Category Archives: Technology

silicon valley & technology news

Steve Jobs Pre-Apple Job Application Fetches $174,000 at Auction

A one-page job application filled out by Steve Jobs more than four decades ago that reflected the Apple founder’s technology aspirations sold for $174,000 at a U.S. auction, more than three times its presale estimate.

An Internet entrepreneur from England was the winning bidder, Boston-based auction house RR Auction said on Friday, but the buyer wished to remain anonymous.

The application dated 1973, complete with spelling and punctuation errors, had been expected to fetch about $50,000.

The sale price reached on Thursday was $174,757, the auction house said.

The form lists his name as “Steven jobs” and address as “reed college,” the Portland, Oregon, college he attended briefly. Next to “Phone:” he wrote “none.”

Under a section titled “Special Abilities,” Jobs wrote “tech or design engineer. digital.—f rom Bay near Hewitt-Packard,” a reference to pioneering California technology company Hewlett-Packard and the San Francisco Bay area.

The document does not state what position or company the application was intended for. Jobs and friend Steve Wozniak founded Apple about three years later.

RR Auction said the high price reflected the continuing influence of Jobs, who died of cancer in 2011 at the age of 56.

“There are many collectors who have earned disposable income over the last few decades using Apple technology, and we expect similarly strong results on related material in the future,”

Bobby Livingston, executive vice president at RR Auction, said in a statement.

Other highlights from the online auction included an Apple Mac OS X technical manual signed by Jobs in 2001 that sold for $41,806 and a rare signed newspaper clipping from 2008 featuring an image of Jobs speaking at the Apple Developers Conference that sold for $26,950.

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Steve Jobs Pre-Apple Job Application Fetches $174,000 at Auction

A one-page job application filled out by Steve Jobs more than four decades ago that reflected the Apple founder’s technology aspirations sold for $174,000 at a U.S. auction, more than three times its presale estimate.

An Internet entrepreneur from England was the winning bidder, Boston-based auction house RR Auction said on Friday, but the buyer wished to remain anonymous.

The application dated 1973, complete with spelling and punctuation errors, had been expected to fetch about $50,000.

The sale price reached on Thursday was $174,757, the auction house said.

The form lists his name as “Steven jobs” and address as “reed college,” the Portland, Oregon, college he attended briefly. Next to “Phone:” he wrote “none.”

Under a section titled “Special Abilities,” Jobs wrote “tech or design engineer. digital.—f rom Bay near Hewitt-Packard,” a reference to pioneering California technology company Hewlett-Packard and the San Francisco Bay area.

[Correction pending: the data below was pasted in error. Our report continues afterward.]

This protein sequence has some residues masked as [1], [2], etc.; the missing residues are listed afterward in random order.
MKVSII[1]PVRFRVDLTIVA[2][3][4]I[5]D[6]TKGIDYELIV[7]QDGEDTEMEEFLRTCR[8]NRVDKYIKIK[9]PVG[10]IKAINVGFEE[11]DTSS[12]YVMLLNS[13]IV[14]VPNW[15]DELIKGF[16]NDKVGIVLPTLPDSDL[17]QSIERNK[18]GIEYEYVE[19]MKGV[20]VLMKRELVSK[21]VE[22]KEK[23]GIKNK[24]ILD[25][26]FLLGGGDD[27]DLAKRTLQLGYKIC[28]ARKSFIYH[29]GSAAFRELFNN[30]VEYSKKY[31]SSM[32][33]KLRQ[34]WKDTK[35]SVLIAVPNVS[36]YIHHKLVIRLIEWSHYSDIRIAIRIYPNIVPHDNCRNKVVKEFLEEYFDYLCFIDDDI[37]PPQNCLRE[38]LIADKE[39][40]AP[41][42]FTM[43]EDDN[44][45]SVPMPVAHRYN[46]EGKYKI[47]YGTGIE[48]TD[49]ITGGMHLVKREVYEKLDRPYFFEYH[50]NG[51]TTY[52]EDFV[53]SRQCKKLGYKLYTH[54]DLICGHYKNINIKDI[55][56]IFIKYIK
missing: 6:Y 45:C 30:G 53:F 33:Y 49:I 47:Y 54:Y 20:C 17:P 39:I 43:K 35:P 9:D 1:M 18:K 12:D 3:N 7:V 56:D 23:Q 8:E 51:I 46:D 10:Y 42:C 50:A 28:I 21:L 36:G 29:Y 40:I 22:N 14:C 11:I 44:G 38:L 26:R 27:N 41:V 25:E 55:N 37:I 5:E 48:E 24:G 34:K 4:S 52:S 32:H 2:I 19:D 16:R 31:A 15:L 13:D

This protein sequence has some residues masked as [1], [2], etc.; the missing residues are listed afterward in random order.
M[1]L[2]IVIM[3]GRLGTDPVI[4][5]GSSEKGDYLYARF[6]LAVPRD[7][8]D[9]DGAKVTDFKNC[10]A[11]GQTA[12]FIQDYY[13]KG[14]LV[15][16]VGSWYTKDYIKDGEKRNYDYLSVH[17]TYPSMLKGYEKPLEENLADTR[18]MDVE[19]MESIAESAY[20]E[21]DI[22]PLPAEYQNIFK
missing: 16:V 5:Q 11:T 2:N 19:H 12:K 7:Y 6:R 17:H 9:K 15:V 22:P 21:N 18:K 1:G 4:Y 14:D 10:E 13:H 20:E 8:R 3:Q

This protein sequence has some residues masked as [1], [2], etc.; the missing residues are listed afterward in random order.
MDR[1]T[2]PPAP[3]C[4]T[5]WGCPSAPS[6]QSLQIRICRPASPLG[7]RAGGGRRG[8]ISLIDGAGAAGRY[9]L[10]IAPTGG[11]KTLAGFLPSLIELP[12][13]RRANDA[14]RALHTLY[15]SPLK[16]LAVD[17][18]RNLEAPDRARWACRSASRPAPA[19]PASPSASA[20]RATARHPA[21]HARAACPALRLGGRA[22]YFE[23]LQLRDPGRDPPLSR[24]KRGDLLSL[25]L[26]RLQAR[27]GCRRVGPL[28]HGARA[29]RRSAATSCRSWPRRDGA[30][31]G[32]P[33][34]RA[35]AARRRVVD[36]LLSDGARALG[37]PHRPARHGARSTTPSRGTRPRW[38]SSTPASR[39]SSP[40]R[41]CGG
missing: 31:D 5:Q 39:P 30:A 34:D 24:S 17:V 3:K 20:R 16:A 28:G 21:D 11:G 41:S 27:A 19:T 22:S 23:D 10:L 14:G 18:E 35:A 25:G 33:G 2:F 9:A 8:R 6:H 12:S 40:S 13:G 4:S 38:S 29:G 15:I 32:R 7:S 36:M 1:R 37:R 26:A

The document does not state what position or company the application was intended for. Jobs and friend Steve Wozniak founded Apple about three years later.

RR Auction said the high price reflected the continuing influence of Jobs, who died of cancer in 2011 at the age of 56.

“There are many collectors who have earned disposable income over the last few decades using Apple technology, and we expect similarly strong results on related material in the future,”

Bobby Livingston, executive vice president at RR Auction, said in a statement.

Other highlights from the online auction included an Apple Mac OS X technical manual signed by Jobs in 2001 that sold for $41,806 and a rare signed newspaper clipping from 2008 featuring an image of Jobs speaking at the Apple Developers Conference that sold for $26,950.

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France to Fine Google, Apple Amid Broader Transatlantic Spat

France added more kindling to a growing commercial dispute between Europe and the United States, announcing Wednesday it would sue American tech giants Google and Apple over allegedly abusive business practices.

After peanut butter, cranberries and bourbon, Google and Apple are the latest American icons in Europe’s crosshairs. Speaking to French radio Wednesday, French Economy Minister Bruno Le Maire accused the two U.S. companies of unilaterally imposing prices and other terms on French startups.

Google and Apple may be powerful, Le Maire said, but they should not be able to treat French startups and developers the way they currently do.

France has taken legal action against the companies before. But this latest dispute comes amid a potential trade war, as Washington prepares to slap tariffs against steel and aluminum imports.

The European Union has vowed countermeasures on products such as peanut butter if the bloc is not exempted from the U.S. measures, which may take effect next week. But European Trade Commissioner Cecilia Malmstrom told the EU Parliament Wednesday she hopes that will not happen.

“As long as the measures have not entered into force, we hope to avoid a significant trade dispute,” she said. “The root problem, as many of you have said, is overcapacity in steel and aluminum sectors.”

Malmstrom said the European Union and the United States should instead work together to end unfair subsidies by some countries and level the trading field.

France has a mixed relationship with U.S. internet companies — both encouraging them to invest here, but also to pay more EU taxes — as it tries to build its home-grown industry.

Last year, it also threatened fines against Amazon for allegedly abusing its dominant position with suppliers. French justice has yet to rule on the case.

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France to Fine Google, Apple Amid Broader Transatlantic Spat

France added more kindling to a growing commercial dispute between Europe and the United States, announcing Wednesday it would sue American tech giants Google and Apple over allegedly abusive business practices.